News: Port Security Funds Released

Monday, July 07, 2003

Some long awaited funding has finally been released from the Federal Government to shore up port security across the nation. Yester, U.S. Secretary of Homeland Security Tom Ridge, announced new port security initiatives and investments.

Funding includes the second phase of the Container Security Initiative (CSI), $170 million in port security grants, and $58 million in funding for Operation Safe Commerce.

The American Association of Port Authorities (AAPA) welcomed the DHS announcement naming recipients of $245 million in federal grants for security enhancements at U.S. ports and related maritime facilities. An additional $58 million was also announced for Operation Safe Commerce. The grant program drew applications from port facilities nationwide requesting a total of $996.8 million to fund 1,380 security projects, such as improved surveillance systems, advanced training programs for security personnel, structures to better restrict facility access and many other measures to improve maritime security.

"Federal help is critical to America's ports as they partner with federal agencies to address the country's heightened security concerns," said AAPA President Kurt Nagle. "Today's funding assistance is most welcome and needed to help security enhancements be made in a timely fashion. But given the high level of need, we encourage the Administration and Congress to provide additional funding as soon as possible."

The Transportation Security Administration's (TSA) $170 million of the $245 million in FY '03 funds released today follows a first round of $92.3 million in FY '02 funding appropriated for U.S. port facilities security last year. Today's $245 million announcement also included $75 million in funding for port security projects in urban areas. An additional $125 million in FY '02 funds that were appropriated for ports will be obligated this summer. AAPA urges this funding be made available quickly to set important security projects in motion.

The Container Security Initiative, an existing Department of Homeland Security program incorporating side by side teamwork with foreign port authorities to identify, target, and search high-risk cargo, will now be expanded to strategic locations beyond the initial 20 major ports to include areas of the Middle East such as Dubai as well as Turkey and Malaysia.

"The Container Security Initiative has emerged as a formidable tool for protecting us from the threat of terrorism," said Secretary Ridge. "Now that we have almost achieved our goal for CSI at nearly all of the top 20 ports, we will be expanding CSI to other ports that ship substantial amounts of cargo to the United States and that have the infrastructure and technology in place to participate in the program."

The top 20 ports account for 68 percent of all cargo containers arriving at U.S. seaports. Governments representing 19 of these ports have agreed to implement CSI during the first phase including an agreement with the government of Thailand for the Port of Laem Chabang that was signed by Secretary Ridge and Thailand's Foreign Minister on June 11. Phase 2 of CSI will enable the Department to extend port security protection from 68 percent of container traffic to more than 80 percent -- casting the safety net of CSI far and wide. Secretary Ridge announced the Department's commitment to enhancing security at our nation's key ports and facilities though $170 million dollars in port security grants.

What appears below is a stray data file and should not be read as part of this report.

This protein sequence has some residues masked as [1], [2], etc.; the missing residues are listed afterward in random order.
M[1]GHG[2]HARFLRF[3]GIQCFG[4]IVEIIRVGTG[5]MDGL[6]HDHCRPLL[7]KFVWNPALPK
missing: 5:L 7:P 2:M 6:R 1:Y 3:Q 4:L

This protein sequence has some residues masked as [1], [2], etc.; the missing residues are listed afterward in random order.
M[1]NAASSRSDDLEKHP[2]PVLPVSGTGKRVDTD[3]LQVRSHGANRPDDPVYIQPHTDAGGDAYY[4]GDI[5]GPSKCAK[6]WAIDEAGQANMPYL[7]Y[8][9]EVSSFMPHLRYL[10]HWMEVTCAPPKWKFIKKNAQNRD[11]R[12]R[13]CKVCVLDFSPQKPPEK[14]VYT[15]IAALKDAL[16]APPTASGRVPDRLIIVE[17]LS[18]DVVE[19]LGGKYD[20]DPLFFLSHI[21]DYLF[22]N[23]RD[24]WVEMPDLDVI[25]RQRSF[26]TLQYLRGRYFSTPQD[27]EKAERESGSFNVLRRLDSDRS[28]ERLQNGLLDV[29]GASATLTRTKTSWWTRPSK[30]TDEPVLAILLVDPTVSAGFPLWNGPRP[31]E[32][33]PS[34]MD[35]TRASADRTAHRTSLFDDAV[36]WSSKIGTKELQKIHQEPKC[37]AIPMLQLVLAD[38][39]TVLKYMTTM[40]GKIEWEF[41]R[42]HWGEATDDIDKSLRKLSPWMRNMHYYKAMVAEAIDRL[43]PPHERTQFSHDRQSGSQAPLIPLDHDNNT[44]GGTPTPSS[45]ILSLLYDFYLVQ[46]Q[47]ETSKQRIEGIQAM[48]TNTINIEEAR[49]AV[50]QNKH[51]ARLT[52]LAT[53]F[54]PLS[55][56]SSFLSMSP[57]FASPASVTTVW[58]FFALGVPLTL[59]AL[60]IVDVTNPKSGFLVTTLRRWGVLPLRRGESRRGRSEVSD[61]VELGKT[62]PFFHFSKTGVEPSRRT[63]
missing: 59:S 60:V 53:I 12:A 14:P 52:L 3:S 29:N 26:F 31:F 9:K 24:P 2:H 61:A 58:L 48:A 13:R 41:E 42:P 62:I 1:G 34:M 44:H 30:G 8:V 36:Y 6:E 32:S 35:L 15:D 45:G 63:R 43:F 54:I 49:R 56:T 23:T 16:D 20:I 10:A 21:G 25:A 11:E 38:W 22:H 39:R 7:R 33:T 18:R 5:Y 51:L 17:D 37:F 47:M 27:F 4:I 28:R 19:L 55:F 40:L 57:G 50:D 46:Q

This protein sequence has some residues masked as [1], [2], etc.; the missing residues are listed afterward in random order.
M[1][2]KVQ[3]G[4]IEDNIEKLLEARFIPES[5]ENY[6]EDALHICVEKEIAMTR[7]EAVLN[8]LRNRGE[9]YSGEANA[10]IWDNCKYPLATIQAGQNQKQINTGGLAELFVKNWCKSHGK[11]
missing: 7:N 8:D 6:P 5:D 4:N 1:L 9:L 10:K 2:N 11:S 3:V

The Port Security Grant Program funds security planning and projects to improve dockside and perimeter security. The latest round of Transportation Security Administration (TSA) grants have been awarded to 199 state and local governments, and private companies for $170 million (Attachment A). These new awards will contribute to important security upgrades like new patrol boats in the harbor, surveillance equipment at roads and bridges, and the construction of new command and control facilities. TSA, the United States Coast Guard and the Department of Transportation's Maritime Administration evaluated the Port Security Grant applications and selected grant award recipients. In 2002, $92 million was awarded in the first round of Port Security grants. In addition to the $170 million, the Department of Homeland Security also provided $75 million in port security grants for specific projects from the FY '03 supplemental budget. The funds will be distributed by the Office for Domestic Preparedness to cover recent infrastructure security protective measures, security enhancements, training, exercises, equipment, planning, and information sharing (Attachment B).

As part of the Department's effort to secure cargo as it moves though the port, Secretary Ridge announced $58 million in funding for Operation Safe Commerce, a pilot program in coordination with the Department of Transportation that brings together private business, ports, local, state, and federal representatives to analyze current security procedures for cargo entering the country. The program's objective is to prompt research and development for emerging technology to monitor the movement and ensure the security and integrity of containers through the supply chain. The ports of Seattle and Tacoma, Los Angeles and Long Beach, and the Port Authority of New York/New Jersey are participating in the pilot program.

For a complete listing of the grants, visit: http://www.tsa.gov/interweb/assetlibrary/Grantspreadsheet.doc>

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